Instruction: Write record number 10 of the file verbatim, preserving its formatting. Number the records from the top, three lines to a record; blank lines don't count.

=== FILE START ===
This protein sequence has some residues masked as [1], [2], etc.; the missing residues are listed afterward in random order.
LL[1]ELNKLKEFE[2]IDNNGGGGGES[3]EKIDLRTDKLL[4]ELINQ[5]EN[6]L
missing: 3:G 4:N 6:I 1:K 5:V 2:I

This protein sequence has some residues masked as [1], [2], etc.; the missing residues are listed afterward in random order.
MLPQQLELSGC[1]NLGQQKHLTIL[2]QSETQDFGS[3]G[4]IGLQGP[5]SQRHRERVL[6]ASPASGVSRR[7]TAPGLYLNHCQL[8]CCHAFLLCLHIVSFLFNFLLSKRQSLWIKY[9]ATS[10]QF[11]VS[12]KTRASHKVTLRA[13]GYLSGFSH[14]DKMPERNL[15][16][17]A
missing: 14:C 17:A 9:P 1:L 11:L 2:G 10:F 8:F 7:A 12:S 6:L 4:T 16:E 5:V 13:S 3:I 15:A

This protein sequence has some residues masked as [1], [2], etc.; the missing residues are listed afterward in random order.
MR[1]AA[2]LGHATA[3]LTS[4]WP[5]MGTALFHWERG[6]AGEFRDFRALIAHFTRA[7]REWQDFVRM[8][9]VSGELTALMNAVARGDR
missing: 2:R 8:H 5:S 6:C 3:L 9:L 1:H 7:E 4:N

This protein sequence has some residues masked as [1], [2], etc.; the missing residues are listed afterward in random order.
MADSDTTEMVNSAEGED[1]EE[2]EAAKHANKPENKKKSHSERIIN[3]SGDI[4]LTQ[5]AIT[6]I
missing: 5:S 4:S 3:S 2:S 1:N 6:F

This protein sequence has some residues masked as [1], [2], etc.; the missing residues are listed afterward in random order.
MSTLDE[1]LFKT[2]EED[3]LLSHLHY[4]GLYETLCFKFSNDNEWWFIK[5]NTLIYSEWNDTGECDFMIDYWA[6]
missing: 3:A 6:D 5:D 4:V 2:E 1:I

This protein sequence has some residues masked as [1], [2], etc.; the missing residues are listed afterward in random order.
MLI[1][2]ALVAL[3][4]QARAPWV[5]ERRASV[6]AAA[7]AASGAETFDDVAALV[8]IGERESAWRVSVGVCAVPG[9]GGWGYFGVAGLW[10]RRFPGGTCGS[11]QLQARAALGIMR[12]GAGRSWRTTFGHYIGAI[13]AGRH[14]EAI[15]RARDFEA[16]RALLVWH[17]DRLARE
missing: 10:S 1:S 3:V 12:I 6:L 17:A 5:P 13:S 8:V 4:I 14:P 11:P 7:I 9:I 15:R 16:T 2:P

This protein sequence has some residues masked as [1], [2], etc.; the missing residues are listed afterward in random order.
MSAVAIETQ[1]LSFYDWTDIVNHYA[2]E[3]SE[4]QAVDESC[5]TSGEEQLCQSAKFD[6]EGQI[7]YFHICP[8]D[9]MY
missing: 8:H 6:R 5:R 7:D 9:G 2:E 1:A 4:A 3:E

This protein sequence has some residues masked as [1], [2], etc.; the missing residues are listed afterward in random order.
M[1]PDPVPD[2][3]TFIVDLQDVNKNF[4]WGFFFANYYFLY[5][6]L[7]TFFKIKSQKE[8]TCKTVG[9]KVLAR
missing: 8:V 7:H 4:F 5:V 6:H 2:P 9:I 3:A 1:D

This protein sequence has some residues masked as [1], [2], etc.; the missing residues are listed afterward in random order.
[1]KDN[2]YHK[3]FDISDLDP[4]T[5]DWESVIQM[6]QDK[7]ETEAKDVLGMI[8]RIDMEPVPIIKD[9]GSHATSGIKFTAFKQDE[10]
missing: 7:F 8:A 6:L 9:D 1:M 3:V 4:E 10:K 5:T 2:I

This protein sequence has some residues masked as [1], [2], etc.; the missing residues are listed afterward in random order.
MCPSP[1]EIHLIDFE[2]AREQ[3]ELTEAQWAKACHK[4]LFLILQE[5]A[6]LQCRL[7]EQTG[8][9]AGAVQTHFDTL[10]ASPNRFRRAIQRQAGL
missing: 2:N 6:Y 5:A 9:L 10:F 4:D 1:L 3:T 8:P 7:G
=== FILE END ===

This protein sequence has some residues masked as [1], [2], etc.; the missing residues are listed afterward in random order.
MCPSP[1]EIHLIDFE[2]AREQ[3]ELTEAQWAKACHK[4]LFLILQE[5]A[6]LQCRL[7]EQTG[8][9]AGAVQTHFDTL[10]ASPNRFRRAIQRQAGL
missing: 2:N 6:Y 5:A 9:L 10:F 4:D 1:L 3:T 8:P 7:G